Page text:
Transcervical Ablation Promising for Uterine Fibroids

Miriam E. Tucker

January 07, 2019

Transcervical radiofrequency ablation is a potential minimally invasive alternative for the treatment of symptomatic uterine leiomyomas, also known as fibroids, new research suggests.

Results through 12 months of the Sonography Guided Transcervical Ablation of Uterine Fibroids pivotal trial were published in the January issue of Obstetrics & Gynecology by Scott Chudnoff, MD, of Stamford Hospital, Connecticut, and colleagues.

In the 22-site study of 147 women with heavy menstrual bleeding and uterine fibroids, use of the Sonata System (previously known as VizAblate, Gynesonics) for transcervical ablation was associated with a significant reduction in symptoms with no device-related adverse events and a low surgical reintervention rate.  

"The findings from this study demonstrate the potential of the Sonata System to safely and effectively treat a variety of nonpedunculated leiomyoma types through a uterus-conserving, incisionless approach," Chudnoff and colleagues write. 

The data were used to obtain US Food and Drug Administration (FDA) clearance of the system for the treatment of uterine fibroids in August 2018.

The results are important because women with uterine fibroids often delay or avoid treatment as a result of a perceived lack of acceptable options. Current therapeutic options include hormonal manipulation, uterine artery embolization, myomectomy, or definitive hysterectomy.

Recently, evidence has emerged demonstrating the efficacy of radiofrequency and other hyperthermal ablation methods in the management of uterine fibroids, and the transcervical approach may be more acceptable because it is less invasive and doesn't always require general anesthesia, the researchers note.

Significant Symptom Reduction, No Device-Related Complications

In the prospective, single-arm trial, transcervical ablation using the Sonata treatment device — which combines an intrauterine ultrasonography probe with a radiofrequency ablation handpiece — was performed on one to 10 nonpedunculated leiomyomas measuring 1 to 5 cm per patient.

All 147 patients were treated in the outpatient setting, including hospital-based operating rooms (59%), ambulatory care centers (25%), and physicians' offices (16%). Half were treated under general anesthesia and the other half under conscious sedation.

Patients returned to normal activities within an average of 2.2 days following the procedure.

Coprimary endpoints assessed at 12 months after the procedure were reduction in menstrual blood loss and absence of surgical reintervention.

The mean score for pictorial blood loss — a validated assessment tool to estimate menstrual blood loss using icons representing various degrees of saturation of sanitary products — dropped by 51% at 12 months, while 95% of patients experienced reduced menstrual bleeding by that point.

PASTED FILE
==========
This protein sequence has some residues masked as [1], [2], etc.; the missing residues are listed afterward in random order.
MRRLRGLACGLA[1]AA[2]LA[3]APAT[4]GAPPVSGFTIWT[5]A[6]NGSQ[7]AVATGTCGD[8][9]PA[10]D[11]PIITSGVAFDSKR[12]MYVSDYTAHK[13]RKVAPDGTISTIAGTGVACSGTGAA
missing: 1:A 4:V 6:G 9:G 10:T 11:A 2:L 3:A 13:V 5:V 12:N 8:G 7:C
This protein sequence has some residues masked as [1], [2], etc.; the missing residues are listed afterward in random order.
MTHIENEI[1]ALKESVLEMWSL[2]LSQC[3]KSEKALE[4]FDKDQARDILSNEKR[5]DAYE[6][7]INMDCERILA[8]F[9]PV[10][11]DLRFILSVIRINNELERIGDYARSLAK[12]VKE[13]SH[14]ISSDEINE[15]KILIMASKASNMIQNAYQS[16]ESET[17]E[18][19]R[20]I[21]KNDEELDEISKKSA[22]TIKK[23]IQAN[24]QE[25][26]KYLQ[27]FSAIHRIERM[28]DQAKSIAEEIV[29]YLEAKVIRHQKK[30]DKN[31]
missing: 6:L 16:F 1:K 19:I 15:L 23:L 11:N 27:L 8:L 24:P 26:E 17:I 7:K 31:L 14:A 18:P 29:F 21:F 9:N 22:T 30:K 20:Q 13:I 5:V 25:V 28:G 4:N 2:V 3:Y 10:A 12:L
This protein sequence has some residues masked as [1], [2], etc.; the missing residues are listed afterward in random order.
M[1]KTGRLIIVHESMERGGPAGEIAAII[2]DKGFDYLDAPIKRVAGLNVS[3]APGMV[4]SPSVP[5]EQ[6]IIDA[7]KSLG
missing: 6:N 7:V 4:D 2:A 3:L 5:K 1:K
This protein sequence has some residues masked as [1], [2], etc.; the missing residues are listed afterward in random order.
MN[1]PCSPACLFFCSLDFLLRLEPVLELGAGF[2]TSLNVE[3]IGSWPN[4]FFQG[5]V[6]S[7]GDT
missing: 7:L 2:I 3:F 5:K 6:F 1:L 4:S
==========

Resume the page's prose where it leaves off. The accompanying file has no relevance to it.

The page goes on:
Only one patient required surgical reintervention for heavy menstrual bleeding. She underwent elective hysterectomy for bleeding just before her 12-month visit.

Nearly all (96%) of the 135 patients who completed the Overall Treatment Effect Scale questionnaire reported improvement of their leiomyoma symptoms, just 3% reported no change, and 0.7% (one patient) reported worsening symptoms.

On the Euro-Quality of Life questionnaire — for which scores ranged from less than 1.0 to a maximum of 1.0 — scores improved from 0.72 pre-ablation to 0.89 afterwards (P < .001).

Most patients (97%) reported satisfaction with the treatment (70% were "very" satisfied, 18% were "moderately" satisfied)and said they would recommend it to others.

There were no device-related adverse events. Nonserious procedure-related adverse events, reported in 50% of patients, included fibroid sloughing (30.6%), cramping or pain (7.5%), leukorrhea (6.1%), and uncomplicated genitourinary infections (4.8%).

System Used by Wide Variety of Practicing Ob/Gyns

The authors note that there were 24 treating investigators at the 22 sites, representing "a wide variety of practicing obstetrician/gynecologists, none of whom had prior experience with transcervical leiomyoma ablation."

Each investigator received the same training and support, consisting of didactic training followed by procedure simulation with a phantom model of a leiomyoma uterus.

The trial results suggest that "with appropriate training and support, transcervical radiofrequency ablation may be safely and effectively provided by obstetrician/gynecologists...[and they] demonstrate the potential of the Sonata System to safely and effectively treat a variety of nonpedunculated leiomyoma types through a uterus-conserving, incisionless approach," Chudnoff and colleagues conclude.

The study was funded by Gynesonics. Chudnoff and three other coauthors have served on the Gynesonics advisory board. Chudnoff has also received travel and lodging expenses for attendance at an investigator meeting and honoraria for speaking from Gynesonics.

Obstet Gynecol. 2019;133:13-22. Abstract

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